First of all, all of us at Swamp Yankee Kennels would like to welcome you and thank you for visiting our site. Our kennels are dedicated to track running, tree chopping, booming English Coonhounds. We have some very unique dogs, both in looks and style. We have great Stud Dogs and we are very proud of our Female selection. We know we have at least one dog to match your tastes. We hope you enjoy what you see here!
Do you speak English??
The English Coonhound per The United Kennel Club: A person could almost say that the history of the English Coonhound is the history of all coonhounds — and he wouldn’t be too far wrong. With the exception of the Plott Hound, all the UKC breeds of coonhounds have a common ancestry that is deeply rooted in the English Foxhound.
The English was first registered by UKC in 1905, under the name of English Fox & Coonhound. In those days the dogs were used much more on fox than they are today. The name also reflected the similarity that the breed had to the American Foxhound and the English Foxhound.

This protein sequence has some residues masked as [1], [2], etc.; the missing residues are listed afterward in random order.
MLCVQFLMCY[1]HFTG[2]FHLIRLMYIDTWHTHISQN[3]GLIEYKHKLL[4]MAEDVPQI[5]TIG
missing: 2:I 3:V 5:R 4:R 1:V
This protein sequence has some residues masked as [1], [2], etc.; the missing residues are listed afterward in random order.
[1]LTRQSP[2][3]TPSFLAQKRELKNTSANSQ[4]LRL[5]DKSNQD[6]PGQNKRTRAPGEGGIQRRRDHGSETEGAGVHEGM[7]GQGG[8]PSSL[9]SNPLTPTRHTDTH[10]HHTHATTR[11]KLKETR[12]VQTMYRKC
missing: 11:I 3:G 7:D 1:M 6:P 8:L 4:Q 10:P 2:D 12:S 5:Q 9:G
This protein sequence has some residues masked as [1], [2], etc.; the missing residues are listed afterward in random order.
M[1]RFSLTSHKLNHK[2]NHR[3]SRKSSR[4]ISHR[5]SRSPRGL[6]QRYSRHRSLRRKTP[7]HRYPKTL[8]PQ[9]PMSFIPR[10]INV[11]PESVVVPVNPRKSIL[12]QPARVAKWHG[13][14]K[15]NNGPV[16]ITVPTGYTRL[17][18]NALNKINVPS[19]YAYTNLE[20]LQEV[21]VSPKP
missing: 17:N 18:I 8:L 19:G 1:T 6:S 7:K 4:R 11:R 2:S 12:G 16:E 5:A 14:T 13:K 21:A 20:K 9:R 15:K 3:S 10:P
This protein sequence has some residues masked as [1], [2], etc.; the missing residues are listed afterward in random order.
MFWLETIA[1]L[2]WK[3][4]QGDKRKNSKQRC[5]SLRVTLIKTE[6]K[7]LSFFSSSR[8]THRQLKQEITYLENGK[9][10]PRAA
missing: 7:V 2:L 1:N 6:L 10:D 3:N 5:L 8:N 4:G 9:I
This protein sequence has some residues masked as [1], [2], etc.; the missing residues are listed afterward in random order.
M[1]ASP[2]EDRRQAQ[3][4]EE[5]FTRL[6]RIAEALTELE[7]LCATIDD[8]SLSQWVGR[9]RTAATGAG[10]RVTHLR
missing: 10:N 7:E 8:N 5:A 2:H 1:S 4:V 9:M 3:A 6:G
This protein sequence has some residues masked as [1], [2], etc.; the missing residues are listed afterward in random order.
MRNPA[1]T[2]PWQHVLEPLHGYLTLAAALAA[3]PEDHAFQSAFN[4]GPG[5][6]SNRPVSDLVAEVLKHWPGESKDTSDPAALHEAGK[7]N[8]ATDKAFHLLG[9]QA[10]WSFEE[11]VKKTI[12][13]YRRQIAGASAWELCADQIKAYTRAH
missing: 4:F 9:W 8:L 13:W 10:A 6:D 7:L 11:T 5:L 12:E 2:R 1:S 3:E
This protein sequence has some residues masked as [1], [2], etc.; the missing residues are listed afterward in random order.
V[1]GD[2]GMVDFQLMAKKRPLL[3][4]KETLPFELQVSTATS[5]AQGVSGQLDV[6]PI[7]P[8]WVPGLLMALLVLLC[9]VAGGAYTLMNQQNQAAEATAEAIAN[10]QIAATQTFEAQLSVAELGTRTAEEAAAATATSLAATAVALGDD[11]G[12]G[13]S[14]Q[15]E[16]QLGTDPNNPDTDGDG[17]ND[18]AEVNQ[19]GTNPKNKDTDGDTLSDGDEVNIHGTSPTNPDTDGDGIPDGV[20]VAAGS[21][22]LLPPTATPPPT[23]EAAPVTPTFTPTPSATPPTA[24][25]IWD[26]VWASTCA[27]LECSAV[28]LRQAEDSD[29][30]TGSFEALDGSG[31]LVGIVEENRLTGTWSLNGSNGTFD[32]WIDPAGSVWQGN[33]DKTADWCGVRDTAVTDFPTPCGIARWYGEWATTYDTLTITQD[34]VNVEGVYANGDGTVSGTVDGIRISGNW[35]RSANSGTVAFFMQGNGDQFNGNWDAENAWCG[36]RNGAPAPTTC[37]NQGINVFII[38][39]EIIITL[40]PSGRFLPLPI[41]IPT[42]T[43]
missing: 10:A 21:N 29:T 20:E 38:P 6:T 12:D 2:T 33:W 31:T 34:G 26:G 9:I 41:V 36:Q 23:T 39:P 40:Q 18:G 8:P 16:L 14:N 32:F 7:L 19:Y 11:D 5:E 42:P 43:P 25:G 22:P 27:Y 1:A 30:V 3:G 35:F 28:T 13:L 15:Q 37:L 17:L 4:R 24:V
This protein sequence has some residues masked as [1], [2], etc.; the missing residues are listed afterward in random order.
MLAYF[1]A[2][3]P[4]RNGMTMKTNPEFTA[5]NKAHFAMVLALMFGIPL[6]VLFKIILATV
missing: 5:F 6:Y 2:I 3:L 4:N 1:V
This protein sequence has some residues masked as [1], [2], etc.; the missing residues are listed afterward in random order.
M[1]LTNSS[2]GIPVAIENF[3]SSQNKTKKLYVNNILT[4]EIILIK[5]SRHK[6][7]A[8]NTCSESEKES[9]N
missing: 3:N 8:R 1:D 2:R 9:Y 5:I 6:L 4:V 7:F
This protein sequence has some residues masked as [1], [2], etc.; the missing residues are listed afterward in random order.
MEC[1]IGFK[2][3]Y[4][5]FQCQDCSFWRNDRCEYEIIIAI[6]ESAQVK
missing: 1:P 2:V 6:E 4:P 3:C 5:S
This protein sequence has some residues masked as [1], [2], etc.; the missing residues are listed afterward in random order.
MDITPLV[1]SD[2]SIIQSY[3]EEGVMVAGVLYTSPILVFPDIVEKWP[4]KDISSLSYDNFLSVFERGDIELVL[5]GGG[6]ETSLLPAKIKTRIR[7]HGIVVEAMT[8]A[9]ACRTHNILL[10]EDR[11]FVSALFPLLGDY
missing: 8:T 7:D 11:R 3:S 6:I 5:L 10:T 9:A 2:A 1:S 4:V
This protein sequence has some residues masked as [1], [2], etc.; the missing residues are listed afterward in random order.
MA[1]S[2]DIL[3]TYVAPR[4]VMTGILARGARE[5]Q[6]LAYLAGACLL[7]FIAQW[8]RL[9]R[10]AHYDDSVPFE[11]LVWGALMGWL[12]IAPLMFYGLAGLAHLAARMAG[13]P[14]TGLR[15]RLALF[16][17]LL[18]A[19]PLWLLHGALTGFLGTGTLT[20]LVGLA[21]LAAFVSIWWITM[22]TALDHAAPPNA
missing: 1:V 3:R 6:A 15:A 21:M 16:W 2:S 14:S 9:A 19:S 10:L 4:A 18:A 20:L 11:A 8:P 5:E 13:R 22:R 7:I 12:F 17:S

The variation in color brings us to another aspect of the English Coonhound history. Both the Treeing Walker and the Bluetick Coonhound were originally registered with UKC as English. The Walker was recognized as a separate breed in 1945 and the Bluetick a year later. To this day there are still tri-colored and blueticked English hounds, though redticked dogs predominate.
The first mention we have of hounds in America appears in the diary of one of the men of the explorer DeSoto. He also mentions that the hounds were used for the hunting of Indians rather than fox, raccoon or rabbit.
In 1650, the Englishman Robert Brooke brought his pack of hounds with him. Thomas Walker of Virginia imported hounds from England in 1742, and in 1770 George Washington, an avid fox hunter, had hounds imported from England. These dogs were the foundation of the “Virginia Hounds”, from which our present day English Coonhound developed.
It was, however, for the Americans to adapt these animals to the much rougher American terrain and climate. And it was the Americans that, through careful breeding practices, adapted the hound to American game, the raccoon, opossum, cougar and various species of bear.
English hounds have excelled in both performance and conformation. The first major coonhound Field Trial of all time, the first Leafy Oak, was won by an English dog called “Bones”, owned by Colonel Leon Robinson